Things Fall Apart by Chinua Achebe

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Publisher: Anchor Canada (April 21, 2009)
Pages 224
ISBN13: 9780385667838

Reviewer: Kevin
Recommendation: 4/5

From Goodreads
THINGS FALL APART tells two overlapping, intertwining stories, both of which center around Okonkwo, a “strong man” of an Ibo village in Nigeria. The first of these stories traces Okonkwo’s fall from grace with the tribal world in which he lives, and in its classical purity of line and economical beauty it provides us with a powerful fable about the immemorial conflict between the individual and society.

The second story, which is as modern as the first is ancient, and which elevates the book to a tragic plane, concerns the clash of cultures and the destruction of Okonkwo’s world through the arrival of aggressive, proselytizing European missionaries. These twin dramas are perfectly harmonized, and they are modulated by an awareness capable of encompassing at once the life of nature, human historya, and the mysterious compulsions of the soul. THINGS FALL APART is the most illuminating and permanent monument we have to the modern African experience as seen from within.

My thoughts

Things Fall Apart is a touching and thought provoking novel by Chinua Achebe, the noted African author who died in the year 2013. The edition of the book that I just read this month is procured after much effort since the book was not available with the publishers, the reason is unknown.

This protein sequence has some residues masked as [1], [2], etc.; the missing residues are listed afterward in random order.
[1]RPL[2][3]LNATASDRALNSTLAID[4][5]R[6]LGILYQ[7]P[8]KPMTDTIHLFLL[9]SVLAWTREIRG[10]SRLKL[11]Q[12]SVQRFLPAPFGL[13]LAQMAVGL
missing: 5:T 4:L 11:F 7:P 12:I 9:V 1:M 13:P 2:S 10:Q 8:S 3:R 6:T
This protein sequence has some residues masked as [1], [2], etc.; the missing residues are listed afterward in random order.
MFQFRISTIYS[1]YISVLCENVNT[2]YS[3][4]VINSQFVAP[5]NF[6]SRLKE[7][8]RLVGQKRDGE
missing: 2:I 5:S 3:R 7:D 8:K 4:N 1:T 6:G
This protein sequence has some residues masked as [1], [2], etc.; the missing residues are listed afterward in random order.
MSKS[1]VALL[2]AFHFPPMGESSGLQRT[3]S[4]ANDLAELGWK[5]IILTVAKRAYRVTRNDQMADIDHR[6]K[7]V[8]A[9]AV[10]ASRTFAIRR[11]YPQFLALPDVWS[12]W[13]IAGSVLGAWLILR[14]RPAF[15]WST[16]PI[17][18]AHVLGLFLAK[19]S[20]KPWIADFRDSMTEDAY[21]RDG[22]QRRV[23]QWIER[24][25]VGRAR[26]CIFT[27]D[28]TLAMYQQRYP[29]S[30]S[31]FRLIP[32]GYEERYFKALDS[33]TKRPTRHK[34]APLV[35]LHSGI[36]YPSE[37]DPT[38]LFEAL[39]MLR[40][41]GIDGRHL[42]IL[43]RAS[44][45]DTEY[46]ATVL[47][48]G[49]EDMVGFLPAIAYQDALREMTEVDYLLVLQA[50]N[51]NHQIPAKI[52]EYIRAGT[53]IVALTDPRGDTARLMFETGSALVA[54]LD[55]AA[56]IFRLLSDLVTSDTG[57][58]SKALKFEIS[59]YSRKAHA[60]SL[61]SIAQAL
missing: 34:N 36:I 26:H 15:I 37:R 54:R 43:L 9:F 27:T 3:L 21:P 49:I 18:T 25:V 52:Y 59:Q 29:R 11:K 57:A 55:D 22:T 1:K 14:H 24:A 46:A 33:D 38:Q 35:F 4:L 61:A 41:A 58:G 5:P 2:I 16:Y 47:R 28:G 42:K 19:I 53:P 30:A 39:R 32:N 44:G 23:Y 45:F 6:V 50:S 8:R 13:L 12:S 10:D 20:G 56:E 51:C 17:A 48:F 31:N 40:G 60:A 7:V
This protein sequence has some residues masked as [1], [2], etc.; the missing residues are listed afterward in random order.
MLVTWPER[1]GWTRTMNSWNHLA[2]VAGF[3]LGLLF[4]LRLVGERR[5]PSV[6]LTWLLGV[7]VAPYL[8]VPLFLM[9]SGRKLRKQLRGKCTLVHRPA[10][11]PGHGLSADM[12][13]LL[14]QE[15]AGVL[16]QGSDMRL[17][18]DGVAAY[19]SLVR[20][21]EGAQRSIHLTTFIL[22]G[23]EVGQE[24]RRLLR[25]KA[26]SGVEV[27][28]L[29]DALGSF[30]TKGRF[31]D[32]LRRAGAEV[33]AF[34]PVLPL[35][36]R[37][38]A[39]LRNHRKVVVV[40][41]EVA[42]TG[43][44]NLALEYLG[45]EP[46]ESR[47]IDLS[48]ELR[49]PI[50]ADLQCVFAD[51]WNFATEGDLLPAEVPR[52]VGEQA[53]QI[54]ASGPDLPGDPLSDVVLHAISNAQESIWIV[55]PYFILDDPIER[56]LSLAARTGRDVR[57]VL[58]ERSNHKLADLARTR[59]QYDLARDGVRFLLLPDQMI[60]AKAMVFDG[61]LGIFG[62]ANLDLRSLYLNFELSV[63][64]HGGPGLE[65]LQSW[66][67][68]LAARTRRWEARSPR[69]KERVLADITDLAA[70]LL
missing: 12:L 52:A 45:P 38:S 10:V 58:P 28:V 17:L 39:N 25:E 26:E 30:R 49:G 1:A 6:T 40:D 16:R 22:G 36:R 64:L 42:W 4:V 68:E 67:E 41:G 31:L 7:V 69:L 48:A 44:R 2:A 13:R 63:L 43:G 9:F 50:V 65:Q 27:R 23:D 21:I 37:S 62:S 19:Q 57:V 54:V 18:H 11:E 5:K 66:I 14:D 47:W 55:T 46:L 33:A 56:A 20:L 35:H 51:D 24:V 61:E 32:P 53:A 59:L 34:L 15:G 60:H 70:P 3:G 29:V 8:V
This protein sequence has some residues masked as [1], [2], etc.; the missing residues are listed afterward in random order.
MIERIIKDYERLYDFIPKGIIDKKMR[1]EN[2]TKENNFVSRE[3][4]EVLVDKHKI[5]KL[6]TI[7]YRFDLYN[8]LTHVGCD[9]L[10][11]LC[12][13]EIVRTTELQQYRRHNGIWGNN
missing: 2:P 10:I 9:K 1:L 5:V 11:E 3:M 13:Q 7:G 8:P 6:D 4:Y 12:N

This is one of the books (probably the only one among my recent readings), that made me glued to every page, that I only got up after reading the last line. It’s so different and refreshing to those who are not used to the fine touches of African culture, the ancient rituals and beliefs. It’s so rich in content, fiction and drama. Though it takes you coolly through as if fanned to a nice sleep, you get stunned at sudden turn of events. The first part of the novel tells you about the rise and fall of a strong man ‘Okonkwo’, his tribal life, marriages, valor, victories and strange but shocking blood sacrifices.

The second part shows the devastation of the tribal culture upon invasion by English missionaries. It makes you sit back and think, who is right? We can only lament at the loss of things that fall apart, with a hope that old ways part for a better future for all. A must read.

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